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Connect to the Capitol: Raimondo clarifies negative remarks about RI media

A few days after making negative comments about Rhode Island media outlets, including NBC 10 News and The Providence Journal, Gov. Gina Raimondo clarified her remarks during an exclusive interview with Dan Jaehnig during the Connect to Capitol segment Thursday, Oct. 5, 2017. (WJAR){ }

A few days after making negative comments about Rhode Island media outlets, including NBC 10 News and The Providence Journal, Gov. Gina Raimondo clarified her remarks during an exclusive interview with Dan Jaehnig during the Connect to Capitol segment Thursday night.

“I do apologize,” the governor told Jaehnig. “You know, I went back and heard what I said and regret the words that I used. Look, I look forward to doing this every week. I especially look forward to getting the viewer questions and I think we have a good thing going. So, I think we should keep doing it. I plan to keep coming on every week and as we’ve talked about in the past, it’s important for people to hear directly from the governor and it’s important for me to hear directly from Rhode Islanders.”

Raimondo went on to say that “everybody makes mistakes and I think we have a good thing going and we should continue.”

But during a recent Q & A segment at Brown University, Raimondo said she's relying more on social media and spending a lot more time with "micro local media" in Rhode Island, singling out Connect to the Capitol.

"It started out, even when I started two years ago, as a nice back-and-forth, and now they call it going one-on-one with the governor, like it's all a fight, you know, motif," Raimondo said.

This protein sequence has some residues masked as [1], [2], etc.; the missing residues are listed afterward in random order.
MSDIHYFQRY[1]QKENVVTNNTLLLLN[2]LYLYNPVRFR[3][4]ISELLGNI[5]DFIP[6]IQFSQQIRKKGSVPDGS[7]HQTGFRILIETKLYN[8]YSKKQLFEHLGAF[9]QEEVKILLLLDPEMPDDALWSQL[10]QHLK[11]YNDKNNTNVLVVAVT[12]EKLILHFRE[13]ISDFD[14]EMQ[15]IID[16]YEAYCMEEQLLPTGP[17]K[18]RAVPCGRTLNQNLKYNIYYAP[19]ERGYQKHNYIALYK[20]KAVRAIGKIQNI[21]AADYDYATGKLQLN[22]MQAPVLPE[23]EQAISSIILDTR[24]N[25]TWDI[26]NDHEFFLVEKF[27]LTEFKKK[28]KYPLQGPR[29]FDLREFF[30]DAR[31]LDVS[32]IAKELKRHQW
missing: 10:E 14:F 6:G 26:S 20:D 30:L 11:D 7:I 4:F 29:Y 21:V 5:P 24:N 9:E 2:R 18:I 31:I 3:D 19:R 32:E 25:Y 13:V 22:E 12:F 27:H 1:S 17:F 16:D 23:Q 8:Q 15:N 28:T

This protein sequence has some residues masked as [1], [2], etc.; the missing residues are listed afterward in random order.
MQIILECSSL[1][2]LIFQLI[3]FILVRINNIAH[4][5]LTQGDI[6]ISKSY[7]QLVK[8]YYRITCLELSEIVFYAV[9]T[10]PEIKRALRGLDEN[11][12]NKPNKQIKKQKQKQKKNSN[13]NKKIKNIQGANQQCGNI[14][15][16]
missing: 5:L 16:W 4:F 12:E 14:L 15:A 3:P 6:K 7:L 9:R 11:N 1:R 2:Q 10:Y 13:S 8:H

Raimondo was responding to a question from the audience about the dynamic between the media and politicians in the Trump era, and whether there's a lot of hyperbole and distraction from issues.

"It's almost impossible to get the news out," she said.

She initially offered an apology Wednesday in a statement obtained by NBC 10.

“Answering a question about political coverage at a student forum yesterday, I regret my characterization of Rhode Island’s media outlets and apologize to reporters, editors and publishers who I offended,” Raimondo noted. “I deeply value the importance of the media’s mission and the professionalism and dedication of Rhode Island’s press corps.”

Still, Jaehnig wanted to know what motivated her to speak out against Connect to the Capitol.

“I thought everything was going great with the segment and then I woke up yesterday and heard the comments you made at Brown University,” Jaehnig asked the governor, also adding that her comments sounded like it came from the heart. “When you apologized, you apologized if it offended any of us in the local media outlets, but did you mean what you said? Do you believe what you said…in that it was a fight motif?”

The governor said her answer is “no.” Rather, she said she simply meant that the media industry has changed.

“The Internet’s changed the game. Social media’s changed the game. And so, we’re always looking for different and more ways to communicate with people and I think we can all agree with that. But I think this segment is actually very special. Not a lot of governor’s do it and I’m happy that we are able to do it every week and talk directly to people.”

Raimondo went on to say that she understands that there’s “a greater pressure in the media to hype things up.” But she added that what she and Jaehnig have accomplished on the segment is valuable to her, as well as voters.

“We hear directly from viewers on specific issues in their lives and it gives me a chance to interact with folks and hear what’s really on people’s minds. And I actually think that’s a terrific thing, which is why I make the time – happily – to do it every week.

Scott Isaacs, who is NBC 10’s news director, previously said that the station's weekly segment gives viewers direct access to their elected officials, and most questions for Raimondo come from voters. He expects Raimondo to participate in Thursday's segment.

"We would not be doing our jobs if we did not ask the governor tough questions about the decisions she makes in office," he said.

(The Associated Press contributed to this report.)

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